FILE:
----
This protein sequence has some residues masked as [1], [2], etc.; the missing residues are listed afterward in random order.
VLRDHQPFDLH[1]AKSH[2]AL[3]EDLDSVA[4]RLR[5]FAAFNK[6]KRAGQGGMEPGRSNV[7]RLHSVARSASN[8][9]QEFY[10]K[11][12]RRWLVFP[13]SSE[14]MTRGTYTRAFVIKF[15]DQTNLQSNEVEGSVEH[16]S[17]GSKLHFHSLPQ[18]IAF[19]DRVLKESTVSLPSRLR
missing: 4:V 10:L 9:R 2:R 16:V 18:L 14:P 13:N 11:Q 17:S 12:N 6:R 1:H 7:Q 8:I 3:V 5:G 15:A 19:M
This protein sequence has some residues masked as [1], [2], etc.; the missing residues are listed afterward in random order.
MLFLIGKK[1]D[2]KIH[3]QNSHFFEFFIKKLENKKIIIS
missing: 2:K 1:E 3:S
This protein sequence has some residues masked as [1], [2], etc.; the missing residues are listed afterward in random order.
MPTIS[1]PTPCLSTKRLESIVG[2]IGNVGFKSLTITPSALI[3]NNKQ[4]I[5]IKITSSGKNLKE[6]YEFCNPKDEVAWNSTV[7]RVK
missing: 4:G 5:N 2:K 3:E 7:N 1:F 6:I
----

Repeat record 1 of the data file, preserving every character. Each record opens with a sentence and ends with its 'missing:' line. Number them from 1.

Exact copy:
This protein sequence has some residues masked as [1], [2], etc.; the missing residues are listed afterward in random order.
VLRDHQPFDLH[1]AKSH[2]AL[3]EDLDSVA[4]RLR[5]FAAFNK[6]KRAGQGGMEPGRSNV[7]RLHSVARSASN[8][9]QEFY[10]K[11][12]RRWLVFP[13]SSE[14]MTRGTYTRAFVIKF[15]DQTNLQSNEVEGSVEH[16]S[17]GSKLHFHSLPQ[18]IAF[19]DRVLKESTVSLPSRLR
missing: 4:V 10:L 9:R 2:R 16:V 18:L 14:P 13:N 11:Q 17:S 12:N 6:R 1:H 7:Q 8:I 3:V 5:G 15:A 19:M